This is home now but deportation is a constant threat

8th September 2006 at 01:00
Lakshan Kahawela lived in a three-storey, four-bedroom house in Sri Lanka with his parents and younger brother until they were forced to flee because of his father's political beliefs.

Lakshan was 312 and his brother, Chethiya, only 10 months old when they moved to a two-bedroom high-rise flat in Glasgow's Scotstoun. Six years on, the boys are pupils at St Clare's Primary in Drumchapel, one of 22 primaries in the city designated as receiving schools for asylum seekers.

They are bussed to school, but the distance means they do not get to go to after school clubs or visit friends who live close to school.

"The worst thing is they miss out on activities," says their father, Lakmal, 44, who is a member of the school board. "I have to take three buses to get there. It takes about 45 minutes."

Mr Kahawela, a former activist for the opposition party in Sri Lanka, who fled to avoid being arrested by the army, used to worry that his sons would have trouble learning English but now he worries that they will soon have trouble speaking their mother tongue. He and his wife, Dilhani, make a point of speaking Singalese at home.

"What if I had to go back to my country? It would be a disaster," he says.

"Even if I get refugee status, what if I go for a holiday? After 10 years, they will be lost in the country. It is like they were born here."

The possibility of the Kahawelas returning to Sri Lanka is very real.

Although Scotland has been their home since 2001, they live under the constant threat of deportation. After being refused refugee status in 2004, the family is appealing for the third and final time against the decision.

Mr Kahawela was a successful and wealthy businessman in Sri Lanka, but as an asylum seeker is unable to do paid work. He is heavily involved with several charities, is currently working on sending 30 old computers to schools in Sri Lanka and has set up ScotLanka, an organisation which aims to integrate Sri Lankans in Scotland and introduce Sri Lankan culture here.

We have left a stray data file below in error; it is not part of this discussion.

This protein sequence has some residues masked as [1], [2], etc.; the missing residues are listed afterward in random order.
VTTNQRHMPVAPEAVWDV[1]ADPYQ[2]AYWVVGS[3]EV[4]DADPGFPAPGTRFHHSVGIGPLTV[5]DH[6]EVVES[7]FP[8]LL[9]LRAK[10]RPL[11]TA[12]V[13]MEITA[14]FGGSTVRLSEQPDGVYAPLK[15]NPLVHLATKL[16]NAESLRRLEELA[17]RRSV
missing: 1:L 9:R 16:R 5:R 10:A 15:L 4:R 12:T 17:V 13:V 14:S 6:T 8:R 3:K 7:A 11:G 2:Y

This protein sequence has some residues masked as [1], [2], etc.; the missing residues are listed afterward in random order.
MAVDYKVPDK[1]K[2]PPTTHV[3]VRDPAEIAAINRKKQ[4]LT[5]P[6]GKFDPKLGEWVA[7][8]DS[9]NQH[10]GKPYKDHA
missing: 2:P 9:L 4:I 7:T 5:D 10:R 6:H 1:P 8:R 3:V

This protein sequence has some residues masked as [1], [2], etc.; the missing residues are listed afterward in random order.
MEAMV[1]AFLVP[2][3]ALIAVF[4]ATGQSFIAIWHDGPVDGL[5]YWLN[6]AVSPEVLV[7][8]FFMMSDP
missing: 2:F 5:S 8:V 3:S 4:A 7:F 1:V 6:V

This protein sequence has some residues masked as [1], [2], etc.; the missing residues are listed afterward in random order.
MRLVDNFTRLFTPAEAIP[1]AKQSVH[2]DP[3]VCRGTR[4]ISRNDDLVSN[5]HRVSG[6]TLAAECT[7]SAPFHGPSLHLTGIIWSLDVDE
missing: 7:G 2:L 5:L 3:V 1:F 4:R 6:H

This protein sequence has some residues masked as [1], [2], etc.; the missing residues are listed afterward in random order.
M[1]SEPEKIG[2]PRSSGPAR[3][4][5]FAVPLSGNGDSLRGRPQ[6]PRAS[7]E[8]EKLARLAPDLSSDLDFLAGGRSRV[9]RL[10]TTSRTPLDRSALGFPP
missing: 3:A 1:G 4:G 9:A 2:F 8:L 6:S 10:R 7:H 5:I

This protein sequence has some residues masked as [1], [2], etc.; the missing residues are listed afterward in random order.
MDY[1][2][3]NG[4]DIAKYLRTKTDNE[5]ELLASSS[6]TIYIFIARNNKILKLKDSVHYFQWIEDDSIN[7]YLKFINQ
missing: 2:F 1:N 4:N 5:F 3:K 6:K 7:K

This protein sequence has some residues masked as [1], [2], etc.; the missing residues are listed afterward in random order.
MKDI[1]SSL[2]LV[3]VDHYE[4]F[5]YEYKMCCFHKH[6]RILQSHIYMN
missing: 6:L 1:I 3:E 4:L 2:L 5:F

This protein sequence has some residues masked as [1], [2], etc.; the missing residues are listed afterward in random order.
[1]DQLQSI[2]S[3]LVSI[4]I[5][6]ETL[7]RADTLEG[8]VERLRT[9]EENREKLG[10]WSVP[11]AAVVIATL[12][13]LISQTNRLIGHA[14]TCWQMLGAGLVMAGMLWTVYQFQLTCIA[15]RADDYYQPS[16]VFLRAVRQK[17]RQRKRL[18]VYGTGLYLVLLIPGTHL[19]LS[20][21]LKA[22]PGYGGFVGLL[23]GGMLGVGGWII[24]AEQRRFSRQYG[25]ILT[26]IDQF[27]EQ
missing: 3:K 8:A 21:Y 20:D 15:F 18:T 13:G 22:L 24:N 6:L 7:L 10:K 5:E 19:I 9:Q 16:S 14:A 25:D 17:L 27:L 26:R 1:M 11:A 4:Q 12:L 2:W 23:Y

"I miss Sri Lanka, especially the weather," he says. "I miss my work, my family and friends."

While he admits that information technology facilities in schools are better in Scotland, he believes the education system in Sri Lanka is superior. However, he has built up a life here and this is where he wants to stay.

Lakshan and Chethiya are playing with a cricket bat and ball in the hall on the third floor of their high-rise block of flats, dressed in their smart school uniform and very content. They are more interested in cricket and watching television than they are in talking about school. Lakshan, who is in P5 and enjoys doing sums, says golden time is his favourite because he can play card games. The response from his brother is the same.

"I do not remember living in Sri Lanka," says Lakshan. "I don't like speaking Singlaese. I like playing with my bike and outside with my friends. I've got hundreds of friends."

Chethiya, who has a noticeable Scottish accent, has just started Primary 2.

He is frustrated that he cannot play in the big children's playground until next year, but otherwise he likes school.

His father looks at his sons and shakes his head. "In four years' time I will need an interpreter to understand their Glasgow accent."

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